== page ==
The Jerusalem Institute for Strategy and Security

Palestinian Islamic Jihad is ideologically, financially and militarily dependent on Tehran, and it plays an important role in Iran’s war against Israel. The IRGC makes use of a range of institutions and charitable foundations that support PIJ. It is important that these be sanctioned by the US.

Since its establishment in 1981, Palestinian Islamic Jihad (PIJ) has aspired towards the destruction of the State of Israel and the establishment of Islamic rule in the Palestinian state that would replace it. PIJ believes in uncompromising armed struggle against Israel. Unlike Hamas, PIJ does not offer social services to the people of Gaza, and is therefore not accountable to anyone in the Gaza Strip. PIJ is the second largest and most important organization in the Gaza Strip after Hamas. Its military arm, Saraya al-Quds (the Al-Quds Brigade) numbers some 15,000 members. Despite its nominal power relative to Hamas, PIJ plays an important role in the escalation of violence against Israel from the Gaza Strip due to its instigation of missile attacks, as has been seen in recent years.

The relations between Iran and the PIJ require close scrutiny, due to the dominant role PIJ has played in the clashes that have erupted between Israel and the Gaza over the past few years. This paper will analyze the development of Iran-PIJ relations throughout the years since PIJ’s establishment in 1981, the nature of the Iranian support, and PIJ’s role in Iran’s strategic plan vis-à-vis Israel.

The Centrality of Islamic Jihad in Iran’s Strategy against Israel

Unlike Hamas, PIJ does not purport to run the Gaza Strip, and is therefore less attentive to public opinion or pressure from within it. PIJ shares a deep ideological connection with Iran, anchored in the organization’s philosophy as shaped by its founder, Fathi Shikaki, who saw in Iran under the revolutionary leadership of Ayatollah Ruhollah Khomeini a model and a solution. PIJ’s military and financial dependence on Iran, highlighted by the economic crisis that befell the organization in 2015-2016 (see below) and by senior PIJ officials’ statements that Iran is the  only weapons provider of the organization, has increased its dedication to Tehran.

The aspiration to destroy Israel has been one of the key pillars of Iranian policy in the region since the Islamic Revolution, and Tehran openly states the practical actions it is taking to advance this goal. As Qassem Solemani, chief of the Iranian Revolutionry Guards Corps (IRGC), declared on September 30, 2019, “During the first phase of the Islamic Revolution [since 1979], we developed the capacity to destroy the artificial Zionist regime, but during the second phase, this sinister regime should be eliminated from the world map. This is not an ideal or a dream anymore, but an achievable goal.”[1]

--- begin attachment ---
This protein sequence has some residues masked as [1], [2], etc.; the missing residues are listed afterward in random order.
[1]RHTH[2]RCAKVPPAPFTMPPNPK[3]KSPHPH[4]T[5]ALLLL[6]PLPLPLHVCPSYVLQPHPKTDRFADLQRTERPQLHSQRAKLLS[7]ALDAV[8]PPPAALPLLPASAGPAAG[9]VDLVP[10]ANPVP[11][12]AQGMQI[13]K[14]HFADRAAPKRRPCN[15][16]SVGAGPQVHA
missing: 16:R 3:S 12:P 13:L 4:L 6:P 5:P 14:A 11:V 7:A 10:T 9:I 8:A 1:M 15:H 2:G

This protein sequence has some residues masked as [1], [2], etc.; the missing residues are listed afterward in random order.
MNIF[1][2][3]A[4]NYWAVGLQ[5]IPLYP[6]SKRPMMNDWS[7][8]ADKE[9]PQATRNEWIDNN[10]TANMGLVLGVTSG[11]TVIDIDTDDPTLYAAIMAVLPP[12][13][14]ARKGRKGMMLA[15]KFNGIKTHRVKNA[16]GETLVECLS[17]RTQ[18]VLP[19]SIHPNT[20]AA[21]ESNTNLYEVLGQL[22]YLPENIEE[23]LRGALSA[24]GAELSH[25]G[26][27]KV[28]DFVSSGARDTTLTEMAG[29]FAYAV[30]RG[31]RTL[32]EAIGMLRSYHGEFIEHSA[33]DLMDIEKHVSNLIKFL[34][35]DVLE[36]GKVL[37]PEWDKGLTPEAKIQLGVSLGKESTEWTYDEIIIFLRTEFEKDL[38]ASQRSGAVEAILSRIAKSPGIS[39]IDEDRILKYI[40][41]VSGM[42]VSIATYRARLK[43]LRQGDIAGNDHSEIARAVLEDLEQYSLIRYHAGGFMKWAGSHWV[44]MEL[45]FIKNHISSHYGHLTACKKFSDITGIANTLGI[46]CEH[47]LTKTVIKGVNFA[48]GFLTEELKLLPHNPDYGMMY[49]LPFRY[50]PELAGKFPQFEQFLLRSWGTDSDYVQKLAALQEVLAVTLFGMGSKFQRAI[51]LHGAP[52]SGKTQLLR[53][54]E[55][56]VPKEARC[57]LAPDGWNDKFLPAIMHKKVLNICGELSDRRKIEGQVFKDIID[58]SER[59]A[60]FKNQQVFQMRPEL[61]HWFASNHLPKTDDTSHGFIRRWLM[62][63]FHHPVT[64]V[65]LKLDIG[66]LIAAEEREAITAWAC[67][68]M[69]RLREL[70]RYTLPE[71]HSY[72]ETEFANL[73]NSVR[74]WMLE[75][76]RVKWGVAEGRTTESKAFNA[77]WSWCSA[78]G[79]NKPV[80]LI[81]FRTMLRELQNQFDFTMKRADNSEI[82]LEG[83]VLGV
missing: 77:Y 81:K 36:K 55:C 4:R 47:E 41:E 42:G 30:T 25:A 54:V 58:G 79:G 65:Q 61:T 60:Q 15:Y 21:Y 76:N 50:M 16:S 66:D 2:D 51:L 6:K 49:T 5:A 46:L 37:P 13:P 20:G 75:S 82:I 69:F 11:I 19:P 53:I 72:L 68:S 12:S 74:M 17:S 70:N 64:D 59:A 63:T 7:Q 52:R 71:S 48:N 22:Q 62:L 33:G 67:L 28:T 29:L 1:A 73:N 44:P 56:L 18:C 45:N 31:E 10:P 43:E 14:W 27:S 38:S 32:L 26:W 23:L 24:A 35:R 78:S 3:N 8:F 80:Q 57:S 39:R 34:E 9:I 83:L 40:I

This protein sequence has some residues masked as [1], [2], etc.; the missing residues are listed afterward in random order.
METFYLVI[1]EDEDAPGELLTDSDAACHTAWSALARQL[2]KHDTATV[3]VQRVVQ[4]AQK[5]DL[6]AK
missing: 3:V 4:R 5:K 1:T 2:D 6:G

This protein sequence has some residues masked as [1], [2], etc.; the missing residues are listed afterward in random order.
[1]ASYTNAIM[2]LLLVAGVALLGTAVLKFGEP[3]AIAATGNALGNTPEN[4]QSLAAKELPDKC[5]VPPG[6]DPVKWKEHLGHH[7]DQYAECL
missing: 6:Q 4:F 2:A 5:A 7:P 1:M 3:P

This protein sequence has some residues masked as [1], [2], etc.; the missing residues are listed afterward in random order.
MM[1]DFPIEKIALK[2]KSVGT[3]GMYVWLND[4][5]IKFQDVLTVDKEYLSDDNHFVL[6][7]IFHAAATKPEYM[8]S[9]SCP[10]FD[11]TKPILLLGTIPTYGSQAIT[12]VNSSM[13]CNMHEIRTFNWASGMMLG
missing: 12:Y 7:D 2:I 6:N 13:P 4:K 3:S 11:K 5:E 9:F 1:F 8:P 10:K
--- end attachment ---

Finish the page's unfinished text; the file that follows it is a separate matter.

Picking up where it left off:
Circles close to Khamenei even see the extermination of Israel as a precondition for the reappearance of the “Hidden Imam.” For example, in February 2019, Mehdi Taeb, head of the Ammar think tank that advises Khamenei, declared that “the Zionist regime must be destroyed in order to fulfill the conditions necessary for the reappearance of the Hidden Imam.”[2] In July 2017, Ali Fadavi, then-commander of the IRGC navy and currently deputy chief of the IRGC, said that Israel must be destroyed in order to prepare the ground for the reappearance of the Hidden Imam.”[3] In addition to the historic desire to destroy Israel, Iran sees Israel as a significant hindrance to its nuclear ambitions and expansionist aspirations in the region. Therefore, Iran is working to deter Israel from carrying out offensives against its nuclear facilities through its staunch support of terrorist organizations (in particular their missile capabilities).

In this context, PIJ constitutes an important component of this cluster of organizations, which also includes the Lebanese Hezbollah, Hamas, the Popular Front for the Liberation of Palestine, Shiite militias in Iraq, and Ansarallah in Yemen. Support for these organizations provides Iran with the infrastructure to conduct many missile attacks against Israel. The IRGC’s Aerospace Force Commander, Amir Ali Hajizadeh, boasted about Iran’s missile infrastructure against Israel in 2014, stating, “By virtue of Iran’s support, Tel Aviv is today under fire, across its length and breadth, by the fighters of Gaza and Hezbollah. The oppressing, accursed Zionist regime cannot stand fast against the resistance front, and it is doomed to defeat.”[4] And in September 2019, IRGC Deputy Commander for Operations Abbas Nilforoushan pointed out Tehran’s success in reinforcing this strategy, saying that Iran “has encircled Israel from east and west, north and south.”[5]